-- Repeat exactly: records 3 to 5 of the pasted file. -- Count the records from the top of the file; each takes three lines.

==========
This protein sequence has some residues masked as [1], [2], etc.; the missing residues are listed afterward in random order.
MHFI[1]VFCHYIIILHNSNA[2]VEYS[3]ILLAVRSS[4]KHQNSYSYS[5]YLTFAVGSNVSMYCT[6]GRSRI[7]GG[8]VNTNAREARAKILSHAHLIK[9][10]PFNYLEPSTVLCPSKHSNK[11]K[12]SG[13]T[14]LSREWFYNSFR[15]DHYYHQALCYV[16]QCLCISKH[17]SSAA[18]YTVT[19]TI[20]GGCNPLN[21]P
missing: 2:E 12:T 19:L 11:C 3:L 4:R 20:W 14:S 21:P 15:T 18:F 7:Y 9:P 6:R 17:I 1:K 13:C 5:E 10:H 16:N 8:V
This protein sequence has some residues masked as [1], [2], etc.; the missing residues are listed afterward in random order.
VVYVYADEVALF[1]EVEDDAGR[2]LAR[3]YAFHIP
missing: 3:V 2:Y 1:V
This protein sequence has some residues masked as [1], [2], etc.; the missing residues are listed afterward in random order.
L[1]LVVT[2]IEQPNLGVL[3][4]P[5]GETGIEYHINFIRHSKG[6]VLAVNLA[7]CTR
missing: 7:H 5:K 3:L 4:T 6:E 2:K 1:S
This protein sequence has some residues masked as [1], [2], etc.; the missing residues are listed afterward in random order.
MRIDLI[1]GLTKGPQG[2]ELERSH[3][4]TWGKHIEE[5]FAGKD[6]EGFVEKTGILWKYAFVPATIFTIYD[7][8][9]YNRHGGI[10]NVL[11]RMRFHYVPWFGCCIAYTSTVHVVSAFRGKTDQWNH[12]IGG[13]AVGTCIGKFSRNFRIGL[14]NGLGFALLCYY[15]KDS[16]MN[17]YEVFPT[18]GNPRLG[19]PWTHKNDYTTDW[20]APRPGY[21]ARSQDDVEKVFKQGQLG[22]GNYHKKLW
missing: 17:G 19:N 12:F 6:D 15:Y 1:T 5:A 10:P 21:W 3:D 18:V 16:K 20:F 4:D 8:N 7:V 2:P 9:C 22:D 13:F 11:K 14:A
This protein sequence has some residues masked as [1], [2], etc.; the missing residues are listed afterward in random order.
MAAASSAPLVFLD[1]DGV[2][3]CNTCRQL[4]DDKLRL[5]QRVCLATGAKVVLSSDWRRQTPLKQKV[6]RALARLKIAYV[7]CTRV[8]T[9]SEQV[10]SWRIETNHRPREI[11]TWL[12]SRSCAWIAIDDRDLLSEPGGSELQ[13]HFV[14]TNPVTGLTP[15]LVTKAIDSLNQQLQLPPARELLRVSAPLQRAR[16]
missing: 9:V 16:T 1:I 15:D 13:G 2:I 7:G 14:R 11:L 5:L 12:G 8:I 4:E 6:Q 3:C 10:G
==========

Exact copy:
This protein sequence has some residues masked as [1], [2], etc.; the missing residues are listed afterward in random order.
L[1]LVVT[2]IEQPNLGVL[3][4]P[5]GETGIEYHINFIRHSKG[6]VLAVNLA[7]CTR
missing: 7:H 5:K 3:L 4:T 6:E 2:K 1:S
This protein sequence has some residues masked as [1], [2], etc.; the missing residues are listed afterward in random order.
MRIDLI[1]GLTKGPQG[2]ELERSH[3][4]TWGKHIEE[5]FAGKD[6]EGFVEKTGILWKYAFVPATIFTIYD[7][8][9]YNRHGGI[10]NVL[11]RMRFHYVPWFGCCIAYTSTVHVVSAFRGKTDQWNH[12]IGG[13]AVGTCIGKFSRNFRIGL[14]NGLGFALLCYY[15]KDS[16]MN[17]YEVFPT[18]GNPRLG[19]PWTHKNDYTTDW[20]APRPGY[21]ARSQDDVEKVFKQGQLG[22]GNYHKKLW
missing: 17:G 19:N 12:F 6:D 15:Y 1:T 5:A 10:P 21:W 3:D 18:V 16:K 20:F 4:D 8:N 7:V 2:P 9:C 22:D 13:F 11:K 14:A
This protein sequence has some residues masked as [1], [2], etc.; the missing residues are listed afterward in random order.
MAAASSAPLVFLD[1]DGV[2][3]CNTCRQL[4]DDKLRL[5]QRVCLATGAKVVLSSDWRRQTPLKQKV[6]RALARLKIAYV[7]CTRV[8]T[9]SEQV[10]SWRIETNHRPREI[11]TWL[12]SRSCAWIAIDDRDLLSEPGGSELQ[13]HFV[14]TNPVTGLTP[15]LVTKAIDSLNQQLQLPPARELLRVSAPLQRAR[16]
missing: 9:V 16:T 1:I 15:D 13:G 2:I 7:G 14:R 11:L 5:L 12:G 8:I 4:E 6:Q 3:C 10:G